Teacher of the many Deep Learning talents, Michael Jordan 2
Michael Jordan, a baby boomer born in 1956, was full of curiosity from an early age.
He was especially interested in an expedition to the unknown world.
Looking at social movements in America during the 1960s and 70s,
he gained a belief that he has to do something related to human beings and social phenomena.
Then, his intellectual interest moves on to exploring the relatively unknown internal mechanisms of
human mind, intelligence, or philosophy.
Attracted to Louisiana’s vibrant culture, food, and music, Jordan entered the Louisiana State University.
There, he majored in Psychology. The campus library left him completely shocked.
Reading the book of mathematically oriented philosophers like
Bertrand Arthur William Russell and Kurt Gödel, he further focused his interest on how people think.
After finishing his bachelor’s degree in 1978, Jordan entered a master’s program in Mathematics and Statistics at Arizona State University,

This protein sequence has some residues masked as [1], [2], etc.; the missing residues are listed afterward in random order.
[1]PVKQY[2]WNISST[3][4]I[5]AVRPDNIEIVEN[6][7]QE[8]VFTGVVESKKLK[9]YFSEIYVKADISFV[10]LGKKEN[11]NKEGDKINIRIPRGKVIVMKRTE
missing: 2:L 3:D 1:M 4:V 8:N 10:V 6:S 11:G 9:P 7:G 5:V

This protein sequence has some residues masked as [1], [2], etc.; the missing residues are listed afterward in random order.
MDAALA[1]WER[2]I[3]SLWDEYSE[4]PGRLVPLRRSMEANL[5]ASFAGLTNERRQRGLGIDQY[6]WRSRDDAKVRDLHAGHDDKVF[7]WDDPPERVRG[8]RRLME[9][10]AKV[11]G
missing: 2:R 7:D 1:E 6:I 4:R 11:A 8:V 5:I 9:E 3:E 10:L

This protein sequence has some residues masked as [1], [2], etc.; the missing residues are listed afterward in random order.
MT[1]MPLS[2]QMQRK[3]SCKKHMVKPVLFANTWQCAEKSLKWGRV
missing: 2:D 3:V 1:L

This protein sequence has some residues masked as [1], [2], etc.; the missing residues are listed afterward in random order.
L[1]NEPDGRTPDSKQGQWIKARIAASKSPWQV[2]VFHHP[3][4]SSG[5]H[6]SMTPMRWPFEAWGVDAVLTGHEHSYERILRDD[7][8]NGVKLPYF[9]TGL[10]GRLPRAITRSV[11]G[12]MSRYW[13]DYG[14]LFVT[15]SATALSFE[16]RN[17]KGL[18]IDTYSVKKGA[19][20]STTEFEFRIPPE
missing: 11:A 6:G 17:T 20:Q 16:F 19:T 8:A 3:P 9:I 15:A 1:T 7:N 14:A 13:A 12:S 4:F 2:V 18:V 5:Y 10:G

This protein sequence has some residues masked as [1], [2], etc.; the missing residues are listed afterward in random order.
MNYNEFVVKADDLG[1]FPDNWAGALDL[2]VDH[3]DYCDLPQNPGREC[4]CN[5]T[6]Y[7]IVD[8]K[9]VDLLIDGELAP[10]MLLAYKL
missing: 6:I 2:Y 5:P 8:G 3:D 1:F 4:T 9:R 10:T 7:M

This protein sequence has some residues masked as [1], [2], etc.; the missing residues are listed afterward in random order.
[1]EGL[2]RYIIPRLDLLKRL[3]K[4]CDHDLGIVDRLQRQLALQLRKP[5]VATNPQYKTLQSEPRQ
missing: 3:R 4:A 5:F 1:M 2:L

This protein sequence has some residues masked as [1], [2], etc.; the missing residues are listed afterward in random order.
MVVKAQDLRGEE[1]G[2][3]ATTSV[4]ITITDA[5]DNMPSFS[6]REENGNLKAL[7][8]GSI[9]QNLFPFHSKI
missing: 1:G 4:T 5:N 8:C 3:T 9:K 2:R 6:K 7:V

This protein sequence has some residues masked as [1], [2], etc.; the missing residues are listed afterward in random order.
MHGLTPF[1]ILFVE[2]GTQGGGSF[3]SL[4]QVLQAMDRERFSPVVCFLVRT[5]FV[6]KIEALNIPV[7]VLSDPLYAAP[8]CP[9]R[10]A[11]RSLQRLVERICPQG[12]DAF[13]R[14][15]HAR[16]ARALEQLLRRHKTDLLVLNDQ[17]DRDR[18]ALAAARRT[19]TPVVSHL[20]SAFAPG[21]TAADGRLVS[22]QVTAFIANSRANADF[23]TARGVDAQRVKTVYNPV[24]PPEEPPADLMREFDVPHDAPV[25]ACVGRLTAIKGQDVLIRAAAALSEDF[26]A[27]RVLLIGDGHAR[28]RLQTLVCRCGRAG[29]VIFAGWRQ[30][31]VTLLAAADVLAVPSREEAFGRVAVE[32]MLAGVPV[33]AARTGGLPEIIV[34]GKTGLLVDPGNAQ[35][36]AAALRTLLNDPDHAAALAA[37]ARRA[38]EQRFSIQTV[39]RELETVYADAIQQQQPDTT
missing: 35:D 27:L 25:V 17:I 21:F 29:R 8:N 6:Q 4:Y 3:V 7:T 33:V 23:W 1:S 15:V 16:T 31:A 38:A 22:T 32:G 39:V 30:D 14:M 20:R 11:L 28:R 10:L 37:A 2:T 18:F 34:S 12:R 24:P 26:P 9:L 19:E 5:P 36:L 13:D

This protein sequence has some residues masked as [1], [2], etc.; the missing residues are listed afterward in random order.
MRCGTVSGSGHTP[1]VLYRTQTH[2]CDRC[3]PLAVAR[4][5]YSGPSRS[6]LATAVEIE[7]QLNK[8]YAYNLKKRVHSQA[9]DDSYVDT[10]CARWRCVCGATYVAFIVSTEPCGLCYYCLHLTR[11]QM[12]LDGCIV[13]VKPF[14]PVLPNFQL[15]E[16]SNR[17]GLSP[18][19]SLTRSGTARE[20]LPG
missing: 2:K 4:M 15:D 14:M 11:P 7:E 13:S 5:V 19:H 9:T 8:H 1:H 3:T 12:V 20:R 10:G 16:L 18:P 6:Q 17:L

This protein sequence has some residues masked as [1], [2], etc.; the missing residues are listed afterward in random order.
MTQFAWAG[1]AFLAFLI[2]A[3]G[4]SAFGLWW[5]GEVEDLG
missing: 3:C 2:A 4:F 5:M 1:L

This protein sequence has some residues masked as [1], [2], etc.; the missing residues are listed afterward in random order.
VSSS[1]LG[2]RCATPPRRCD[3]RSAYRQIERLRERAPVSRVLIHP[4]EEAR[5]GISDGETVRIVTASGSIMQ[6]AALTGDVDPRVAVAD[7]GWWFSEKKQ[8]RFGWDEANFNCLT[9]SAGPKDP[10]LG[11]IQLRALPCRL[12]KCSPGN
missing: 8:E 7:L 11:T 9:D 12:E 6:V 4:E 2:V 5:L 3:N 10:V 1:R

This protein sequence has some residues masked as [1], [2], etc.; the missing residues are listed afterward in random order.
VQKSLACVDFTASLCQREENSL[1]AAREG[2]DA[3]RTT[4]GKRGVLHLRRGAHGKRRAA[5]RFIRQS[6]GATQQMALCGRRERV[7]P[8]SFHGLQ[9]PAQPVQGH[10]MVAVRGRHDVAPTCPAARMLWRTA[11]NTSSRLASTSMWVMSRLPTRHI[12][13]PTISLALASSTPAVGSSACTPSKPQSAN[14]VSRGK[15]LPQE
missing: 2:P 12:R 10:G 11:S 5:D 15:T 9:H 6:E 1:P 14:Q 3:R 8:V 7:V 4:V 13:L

starting his journey to become a mathematical psychologist.
Rather than analyzing data with Statistics, he focused on building new models,
and exploring human thoughts via statistical inference.
During his visit to the campus of University of California at SanDiego during vacation,
he first came across the field of Cognitive Science.
Completing his master’s program in 1980, Jordan starts his Ph.D program in cognitive science.
There, he was taught by professor Rumelhart.
Professor Rumelhart was studying the early form of neural networks that resemble human brain
to better understand human beings’ reasoning, decision making, memory and language.
He was also studying human movement: how humans move the way they intend to.
Since Jordan’s expertise was on building models and analyzing data via statistical knowledge, he joined professor Rumelhart’s lab.
This way, Jordan became one of the best students of Rumelhart, the central figure of cognitive science.
He says, despite his sophisticated research and a great number of distinguished disciples,
”Even if we learn all about language and we learn about the meanings of words
and are able to perceive and manipulate objects in the world, we still are uncertain.”